Lisa is the head of wellbeing at Bawah and takes ‘movement’ classes here. We gather by the tennis court and croquet lawn for a morning stretch, incorporating both yoga and Pilates. It might be 30 degrees, but the downward dogs are made easier by the distraction of butterflies fluttering in and around the class.

Back in the water, you can dive here, but snorkelling is a big draw because there’s so much to see around the coral reefs.

(Claire Spreadbury/PA)
(Claire Spreadbury/PA)

You can take a boat further out to explore, or simply hang around the jetty, where you can spot some of the reserve’s 240 species of recorded fish. Bumphead parrotfish (which can grow to over a metre) are everywhere, as are wrasse, but search harder and you’ll find delicate damselfish, Nemo-esque clownfish and shy, hiding grouper.

One afternoon, I take myself down to meet Lisa with a stand-up paddle board (SUP). It’s something I’ve always fancied trying, but my almost 40-year-old brain is still pretty childlike when it comes to the sea. I’m petrified of being out of my depth.

Lisa helps me build up confidence and before long, I’m balancing and rocking the SUP, to feel how sturdy it is. We spend the afternoon mastering my technique and when I smugly head to the bar for a well-deserved pint of Bintang beer, other guests tell me how effortless I was making it look (it really isn’t, but it’s great fun).

The sunset hikes are an absolute must, but for anyone wanting a less energetic jaunt, you can take a boat trip, drink Champagne and scoff nibbles, as you watch the smoky red sun settle and turtles peek their heads up out of the sea, while the salty breeze wafts up your nose.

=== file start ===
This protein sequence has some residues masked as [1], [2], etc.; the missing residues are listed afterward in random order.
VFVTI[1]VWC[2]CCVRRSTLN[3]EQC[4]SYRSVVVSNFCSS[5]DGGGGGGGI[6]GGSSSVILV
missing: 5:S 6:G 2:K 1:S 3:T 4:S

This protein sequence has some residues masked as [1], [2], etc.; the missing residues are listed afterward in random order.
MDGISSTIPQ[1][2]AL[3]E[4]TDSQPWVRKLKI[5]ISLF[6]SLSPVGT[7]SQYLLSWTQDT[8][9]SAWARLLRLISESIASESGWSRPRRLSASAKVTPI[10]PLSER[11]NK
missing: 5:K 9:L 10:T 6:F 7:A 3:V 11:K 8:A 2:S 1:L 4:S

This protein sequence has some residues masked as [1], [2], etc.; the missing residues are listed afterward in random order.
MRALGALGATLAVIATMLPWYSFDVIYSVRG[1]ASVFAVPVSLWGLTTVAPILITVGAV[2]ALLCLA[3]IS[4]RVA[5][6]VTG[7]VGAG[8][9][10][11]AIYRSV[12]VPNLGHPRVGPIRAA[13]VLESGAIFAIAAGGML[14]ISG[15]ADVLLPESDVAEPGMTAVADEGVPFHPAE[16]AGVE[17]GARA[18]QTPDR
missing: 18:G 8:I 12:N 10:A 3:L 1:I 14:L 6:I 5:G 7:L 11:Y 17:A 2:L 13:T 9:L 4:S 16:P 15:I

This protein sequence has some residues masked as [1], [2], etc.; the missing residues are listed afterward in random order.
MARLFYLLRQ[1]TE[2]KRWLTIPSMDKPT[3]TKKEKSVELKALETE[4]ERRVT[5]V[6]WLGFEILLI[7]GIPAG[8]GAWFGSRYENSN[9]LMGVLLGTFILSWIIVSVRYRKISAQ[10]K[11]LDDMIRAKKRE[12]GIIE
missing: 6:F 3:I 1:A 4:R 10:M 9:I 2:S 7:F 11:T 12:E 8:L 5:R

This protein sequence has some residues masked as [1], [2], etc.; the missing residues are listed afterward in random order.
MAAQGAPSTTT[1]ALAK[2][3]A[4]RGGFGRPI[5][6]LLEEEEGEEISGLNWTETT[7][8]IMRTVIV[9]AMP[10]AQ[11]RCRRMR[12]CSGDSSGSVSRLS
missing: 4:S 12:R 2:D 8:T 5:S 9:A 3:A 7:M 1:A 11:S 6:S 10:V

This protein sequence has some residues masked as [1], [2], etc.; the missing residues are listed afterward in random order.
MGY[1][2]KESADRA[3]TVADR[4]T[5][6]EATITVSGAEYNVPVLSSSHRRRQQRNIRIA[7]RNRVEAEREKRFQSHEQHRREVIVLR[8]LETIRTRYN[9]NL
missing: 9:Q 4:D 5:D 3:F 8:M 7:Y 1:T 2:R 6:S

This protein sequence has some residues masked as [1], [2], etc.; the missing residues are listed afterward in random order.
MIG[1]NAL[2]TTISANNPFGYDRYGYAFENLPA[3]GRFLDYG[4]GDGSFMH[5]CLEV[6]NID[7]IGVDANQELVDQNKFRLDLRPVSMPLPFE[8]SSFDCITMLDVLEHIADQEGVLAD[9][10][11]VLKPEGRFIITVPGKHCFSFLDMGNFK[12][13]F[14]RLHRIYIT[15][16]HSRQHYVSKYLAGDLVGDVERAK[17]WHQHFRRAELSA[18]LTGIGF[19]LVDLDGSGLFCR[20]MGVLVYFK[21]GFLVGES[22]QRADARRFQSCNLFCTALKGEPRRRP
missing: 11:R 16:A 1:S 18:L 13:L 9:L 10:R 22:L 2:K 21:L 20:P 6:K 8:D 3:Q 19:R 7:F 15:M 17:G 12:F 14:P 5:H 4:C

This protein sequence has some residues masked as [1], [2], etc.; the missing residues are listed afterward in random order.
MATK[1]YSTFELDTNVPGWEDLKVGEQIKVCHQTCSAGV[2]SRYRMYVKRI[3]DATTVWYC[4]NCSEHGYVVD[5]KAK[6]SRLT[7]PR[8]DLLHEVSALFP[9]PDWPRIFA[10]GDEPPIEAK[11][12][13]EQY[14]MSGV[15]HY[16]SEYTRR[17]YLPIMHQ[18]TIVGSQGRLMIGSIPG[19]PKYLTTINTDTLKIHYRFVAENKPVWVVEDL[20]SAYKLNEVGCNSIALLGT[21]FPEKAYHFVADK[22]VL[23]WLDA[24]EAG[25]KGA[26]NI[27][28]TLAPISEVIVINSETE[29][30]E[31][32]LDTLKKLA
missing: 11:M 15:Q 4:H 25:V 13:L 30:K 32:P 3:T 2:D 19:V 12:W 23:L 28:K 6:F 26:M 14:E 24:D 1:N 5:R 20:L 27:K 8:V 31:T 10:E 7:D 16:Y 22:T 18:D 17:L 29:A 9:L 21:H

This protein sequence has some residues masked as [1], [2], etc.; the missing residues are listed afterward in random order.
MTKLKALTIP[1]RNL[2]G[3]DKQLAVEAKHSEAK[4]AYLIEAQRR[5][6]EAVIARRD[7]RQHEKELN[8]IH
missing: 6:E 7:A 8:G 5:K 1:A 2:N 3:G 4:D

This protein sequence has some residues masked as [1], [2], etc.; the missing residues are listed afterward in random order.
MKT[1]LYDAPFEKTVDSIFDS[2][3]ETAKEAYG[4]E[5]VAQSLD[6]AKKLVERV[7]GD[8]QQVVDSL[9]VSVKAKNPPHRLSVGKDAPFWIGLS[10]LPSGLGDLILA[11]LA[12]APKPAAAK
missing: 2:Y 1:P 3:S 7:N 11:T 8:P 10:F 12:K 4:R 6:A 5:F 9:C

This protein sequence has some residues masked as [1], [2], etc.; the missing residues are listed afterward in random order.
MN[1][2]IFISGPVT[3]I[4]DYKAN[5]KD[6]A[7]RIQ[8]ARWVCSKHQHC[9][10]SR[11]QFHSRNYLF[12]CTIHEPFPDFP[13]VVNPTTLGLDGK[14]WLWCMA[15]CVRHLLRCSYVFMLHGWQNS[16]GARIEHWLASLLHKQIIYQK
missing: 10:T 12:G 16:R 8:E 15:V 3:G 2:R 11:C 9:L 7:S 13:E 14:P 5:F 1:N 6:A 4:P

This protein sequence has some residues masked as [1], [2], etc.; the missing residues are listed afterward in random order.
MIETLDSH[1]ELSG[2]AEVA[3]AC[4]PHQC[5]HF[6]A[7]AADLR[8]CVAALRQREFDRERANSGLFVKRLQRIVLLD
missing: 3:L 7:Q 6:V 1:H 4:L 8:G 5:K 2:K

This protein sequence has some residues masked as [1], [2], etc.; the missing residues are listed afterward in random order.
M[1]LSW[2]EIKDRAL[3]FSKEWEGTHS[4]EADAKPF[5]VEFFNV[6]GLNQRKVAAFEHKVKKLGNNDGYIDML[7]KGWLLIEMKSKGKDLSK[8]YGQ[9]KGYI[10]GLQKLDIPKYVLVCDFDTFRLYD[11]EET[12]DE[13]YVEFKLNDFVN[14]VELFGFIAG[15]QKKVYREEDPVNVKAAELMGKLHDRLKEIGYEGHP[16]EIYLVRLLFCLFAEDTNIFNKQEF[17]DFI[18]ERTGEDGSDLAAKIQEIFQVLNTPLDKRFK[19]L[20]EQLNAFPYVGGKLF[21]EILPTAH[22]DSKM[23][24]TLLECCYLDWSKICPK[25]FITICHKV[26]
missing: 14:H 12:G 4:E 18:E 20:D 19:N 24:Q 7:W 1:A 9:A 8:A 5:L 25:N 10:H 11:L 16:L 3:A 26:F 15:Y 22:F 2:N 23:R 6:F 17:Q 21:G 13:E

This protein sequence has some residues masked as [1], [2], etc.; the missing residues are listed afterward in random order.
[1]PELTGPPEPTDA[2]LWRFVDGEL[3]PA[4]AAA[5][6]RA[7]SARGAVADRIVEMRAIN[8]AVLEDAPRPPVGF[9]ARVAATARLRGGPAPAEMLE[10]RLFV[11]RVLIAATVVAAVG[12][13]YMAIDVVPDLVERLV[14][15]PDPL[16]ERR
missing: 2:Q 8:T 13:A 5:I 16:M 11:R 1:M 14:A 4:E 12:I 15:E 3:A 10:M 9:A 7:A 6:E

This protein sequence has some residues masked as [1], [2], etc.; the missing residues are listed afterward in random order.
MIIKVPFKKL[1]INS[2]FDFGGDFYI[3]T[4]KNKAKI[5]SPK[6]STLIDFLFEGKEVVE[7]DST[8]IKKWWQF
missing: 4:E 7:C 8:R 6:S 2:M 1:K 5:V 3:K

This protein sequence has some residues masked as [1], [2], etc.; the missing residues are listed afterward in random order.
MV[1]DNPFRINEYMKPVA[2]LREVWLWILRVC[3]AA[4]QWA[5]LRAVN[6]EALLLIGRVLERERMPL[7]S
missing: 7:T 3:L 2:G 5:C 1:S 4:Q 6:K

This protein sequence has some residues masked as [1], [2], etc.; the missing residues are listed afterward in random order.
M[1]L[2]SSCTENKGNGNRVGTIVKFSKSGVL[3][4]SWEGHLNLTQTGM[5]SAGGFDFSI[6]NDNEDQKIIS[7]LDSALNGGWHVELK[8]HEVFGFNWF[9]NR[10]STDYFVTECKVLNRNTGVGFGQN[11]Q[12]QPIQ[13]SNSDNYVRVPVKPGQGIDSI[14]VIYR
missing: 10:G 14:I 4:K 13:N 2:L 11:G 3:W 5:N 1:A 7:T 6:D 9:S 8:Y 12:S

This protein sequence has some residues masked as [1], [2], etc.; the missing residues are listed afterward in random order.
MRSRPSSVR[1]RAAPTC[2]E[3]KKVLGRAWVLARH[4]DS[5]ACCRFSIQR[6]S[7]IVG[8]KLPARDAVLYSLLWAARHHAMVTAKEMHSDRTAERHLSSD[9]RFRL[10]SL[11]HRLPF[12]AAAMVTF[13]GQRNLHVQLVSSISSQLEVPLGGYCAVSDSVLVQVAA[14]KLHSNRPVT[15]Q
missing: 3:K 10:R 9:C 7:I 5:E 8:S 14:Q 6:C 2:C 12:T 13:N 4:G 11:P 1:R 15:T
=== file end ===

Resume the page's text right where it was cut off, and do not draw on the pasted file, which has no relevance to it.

(Claire Spreadbury/PA)
(Claire Spreadbury/PA)

When you stay somewhere as luxurious as this, you expect top-notch nosh, something Bawah delivers on across their four food and drink outlets. At Treetops, I taste my favourite foods of the trip (the ‘Magnum’ of goats cheese dipped in chocolate is a highlight, a dish Italian head chef Roberto is particularly proud of) and sit under a chandelier of cascading, handcrafted jellyfish – which has 3,000 different light combinations – at the enormous, rustic tree trunk of a table it took 45 people to carry up the stairs.

This is also where you take in the delirious views of the ocean over breakfast (the poached egg on brown toast with avocado purée is the perfect portion size and the homemade granola is to die for).

There are more laid-back options at the Boat House, a Chef’s Table experience and even a traditional cookery course, where I learn how to make (and eat) a deliciously fiery kalio curry beneath a ginormous mesh octopus, which sits in the roof of the Jules Verne Bar, his tentacles entwined around the bamboo rafters.

And of course, because this is paradise, you can also have your meal shipped to another island, just in case you need a change of scenery.

After stopping en route to ogle at flying fox bats hanging upside down in trees, we cruise over to Coconut island, where breakfast is served on the sand next to a shaded four-poster day bed, and we’re left for an hour or two with a walkie-talkie for company. Ceramic bowls of noodles, pearl barley, fish balls, sandwiches, pastries and papaya are served up with tea, coffee and watermelon juice. Kayaks and SUPs can also be brought over, in case you need to burn off the mountain of calories consumed.

So, is paradise worth the hype? I really wish it wasn’t, but when total relaxation is served up with such an array of activity, in a destination most of us can only dream of, the answer was always going to be yes.

How to get there

Rates at Bawah Reserve start from $1,980USD (around £1,115) per night for two people on a full-board basis, including round-trip transfers from Singapore, daily spa treatments, laundry, in-room minibar and a host of land and water-based activities. For more information visit

British Airways (; 0844 493 0787) flies from London to Singapore twice-daily from £440 return, including taxes.

- Press Association